I particularly liked one thing my friend said about Serenade: "I kept wishing I could stop the action and point at all the beautiful things on stage, so that we could talk about them." I know just how he feels. The first time you see a dance like Serenade, the events fly by so fast that you start to feel swamped by the dizzying onrush of beauty.
The good news is that NYCB dances Serenade a lot, as do most Balanchine companies. Like all the great Balanchine ballets, the more you see it, the more you see.
Memo to all of you who visited "About Last Night" for the first time this past week in search of whatever it was you were searching for: I’m sorry you didn’t find it. But you’re welcome to stick around anyway.
The head of a once-secret Russian committee that maintains the embalmed body of Vladimir Lenin denounced calls to bury him yesterday and vowed to preserve the revolutionary for generations.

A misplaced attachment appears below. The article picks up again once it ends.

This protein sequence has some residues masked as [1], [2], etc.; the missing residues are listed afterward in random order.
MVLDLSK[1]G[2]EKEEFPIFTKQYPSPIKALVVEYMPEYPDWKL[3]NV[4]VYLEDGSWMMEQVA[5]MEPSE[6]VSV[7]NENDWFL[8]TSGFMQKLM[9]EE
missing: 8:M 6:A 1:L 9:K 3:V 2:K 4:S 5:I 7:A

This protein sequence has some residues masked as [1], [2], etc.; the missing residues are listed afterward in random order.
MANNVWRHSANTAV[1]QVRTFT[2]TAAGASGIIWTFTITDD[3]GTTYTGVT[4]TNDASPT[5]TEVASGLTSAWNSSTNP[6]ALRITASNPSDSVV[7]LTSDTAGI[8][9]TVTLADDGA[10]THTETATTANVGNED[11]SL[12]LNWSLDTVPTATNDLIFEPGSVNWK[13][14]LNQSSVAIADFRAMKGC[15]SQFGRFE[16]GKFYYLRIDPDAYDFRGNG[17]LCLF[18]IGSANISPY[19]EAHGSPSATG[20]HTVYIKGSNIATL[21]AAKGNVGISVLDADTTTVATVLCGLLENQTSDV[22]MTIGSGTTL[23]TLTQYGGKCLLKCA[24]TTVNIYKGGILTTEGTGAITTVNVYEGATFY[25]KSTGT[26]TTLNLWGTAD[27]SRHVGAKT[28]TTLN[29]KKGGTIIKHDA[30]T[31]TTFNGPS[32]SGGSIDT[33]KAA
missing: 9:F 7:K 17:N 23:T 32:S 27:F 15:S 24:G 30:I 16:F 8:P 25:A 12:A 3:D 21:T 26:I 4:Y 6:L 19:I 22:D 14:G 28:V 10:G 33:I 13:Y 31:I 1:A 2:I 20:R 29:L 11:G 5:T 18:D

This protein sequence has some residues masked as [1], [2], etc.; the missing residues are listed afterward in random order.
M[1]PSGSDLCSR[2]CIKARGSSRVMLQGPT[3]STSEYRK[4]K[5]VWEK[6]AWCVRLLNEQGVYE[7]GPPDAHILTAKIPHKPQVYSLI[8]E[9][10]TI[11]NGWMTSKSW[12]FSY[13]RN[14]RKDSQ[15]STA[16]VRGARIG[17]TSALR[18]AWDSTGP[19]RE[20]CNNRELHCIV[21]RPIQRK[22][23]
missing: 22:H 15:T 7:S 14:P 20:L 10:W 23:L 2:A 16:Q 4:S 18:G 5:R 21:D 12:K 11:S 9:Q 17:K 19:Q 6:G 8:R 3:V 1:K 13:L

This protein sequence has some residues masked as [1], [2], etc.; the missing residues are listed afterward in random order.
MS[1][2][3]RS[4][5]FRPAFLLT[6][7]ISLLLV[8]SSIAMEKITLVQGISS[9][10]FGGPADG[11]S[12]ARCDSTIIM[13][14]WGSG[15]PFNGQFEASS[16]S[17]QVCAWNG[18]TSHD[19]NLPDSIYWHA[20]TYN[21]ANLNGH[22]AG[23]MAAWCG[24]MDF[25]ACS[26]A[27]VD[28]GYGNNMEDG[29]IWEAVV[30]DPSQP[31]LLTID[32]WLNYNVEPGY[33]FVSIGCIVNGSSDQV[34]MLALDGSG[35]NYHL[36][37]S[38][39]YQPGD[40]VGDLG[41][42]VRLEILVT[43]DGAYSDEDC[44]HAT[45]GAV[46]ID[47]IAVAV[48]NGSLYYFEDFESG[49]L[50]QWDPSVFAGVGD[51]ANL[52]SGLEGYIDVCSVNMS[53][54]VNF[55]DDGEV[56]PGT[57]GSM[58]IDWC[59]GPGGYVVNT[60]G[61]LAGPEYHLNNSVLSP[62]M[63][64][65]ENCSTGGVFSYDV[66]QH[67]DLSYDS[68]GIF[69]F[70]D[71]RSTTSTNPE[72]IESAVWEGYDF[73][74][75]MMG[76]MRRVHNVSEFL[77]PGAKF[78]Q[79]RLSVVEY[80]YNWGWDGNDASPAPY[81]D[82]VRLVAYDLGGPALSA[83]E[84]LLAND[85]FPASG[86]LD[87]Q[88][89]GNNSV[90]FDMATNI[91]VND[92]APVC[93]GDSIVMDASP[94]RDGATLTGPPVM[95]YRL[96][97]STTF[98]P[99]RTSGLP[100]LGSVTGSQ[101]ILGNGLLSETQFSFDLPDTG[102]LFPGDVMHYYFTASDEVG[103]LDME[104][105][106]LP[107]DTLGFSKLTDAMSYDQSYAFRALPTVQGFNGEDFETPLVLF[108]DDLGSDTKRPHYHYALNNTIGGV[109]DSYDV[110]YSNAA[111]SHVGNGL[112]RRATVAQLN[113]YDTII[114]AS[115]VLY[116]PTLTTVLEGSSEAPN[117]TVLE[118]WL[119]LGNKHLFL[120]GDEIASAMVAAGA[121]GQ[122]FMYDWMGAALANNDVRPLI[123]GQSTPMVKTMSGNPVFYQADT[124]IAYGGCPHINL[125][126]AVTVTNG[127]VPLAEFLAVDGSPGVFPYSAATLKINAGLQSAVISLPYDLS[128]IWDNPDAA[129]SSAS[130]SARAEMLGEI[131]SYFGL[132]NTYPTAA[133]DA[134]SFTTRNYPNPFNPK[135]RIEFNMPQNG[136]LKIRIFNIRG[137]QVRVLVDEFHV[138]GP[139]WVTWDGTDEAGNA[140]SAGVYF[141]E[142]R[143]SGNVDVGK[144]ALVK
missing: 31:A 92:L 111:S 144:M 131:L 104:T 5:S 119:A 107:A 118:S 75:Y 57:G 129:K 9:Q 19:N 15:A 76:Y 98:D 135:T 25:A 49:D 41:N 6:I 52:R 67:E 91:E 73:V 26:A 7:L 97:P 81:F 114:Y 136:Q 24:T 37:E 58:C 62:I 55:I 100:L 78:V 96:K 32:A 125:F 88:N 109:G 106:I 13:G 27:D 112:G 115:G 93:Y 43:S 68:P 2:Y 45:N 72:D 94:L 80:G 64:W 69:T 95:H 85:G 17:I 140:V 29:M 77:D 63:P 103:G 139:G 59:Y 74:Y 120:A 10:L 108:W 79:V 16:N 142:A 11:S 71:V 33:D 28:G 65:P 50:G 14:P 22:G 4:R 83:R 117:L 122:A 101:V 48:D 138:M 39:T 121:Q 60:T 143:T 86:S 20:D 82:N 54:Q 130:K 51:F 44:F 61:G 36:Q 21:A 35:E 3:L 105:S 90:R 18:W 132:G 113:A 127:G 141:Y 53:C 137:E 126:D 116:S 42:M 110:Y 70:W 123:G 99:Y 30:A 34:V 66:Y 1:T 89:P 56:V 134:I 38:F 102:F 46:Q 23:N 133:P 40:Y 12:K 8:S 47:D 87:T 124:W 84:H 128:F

Members of the Mausoleum Group still tend to his body 80 years after their predecessors embalmed it.
Valery Bykov, head of the 15-man group, criticised politicians for using this month's anniversary of Lenin's death to reopen a bitter debate over his future. "These people are mostly fools," he said of a broad spectrum of politicians who want Russia to bury Lenin, close his tomb and let his legacy lie. "They have left no mark on history and never will, they are of no interest to us," Prof Bykov said.
Opinion polls suggest growing support for removing Lenin from Red Square. There was constant debate over the issue during Boris Yeltsin's presidency. His successor, President Vladimir Putin, a former KGB spy, has discouraged such talk, although he has restored the Soviet national anthem and encouraged Russians to be proud of their history under communism.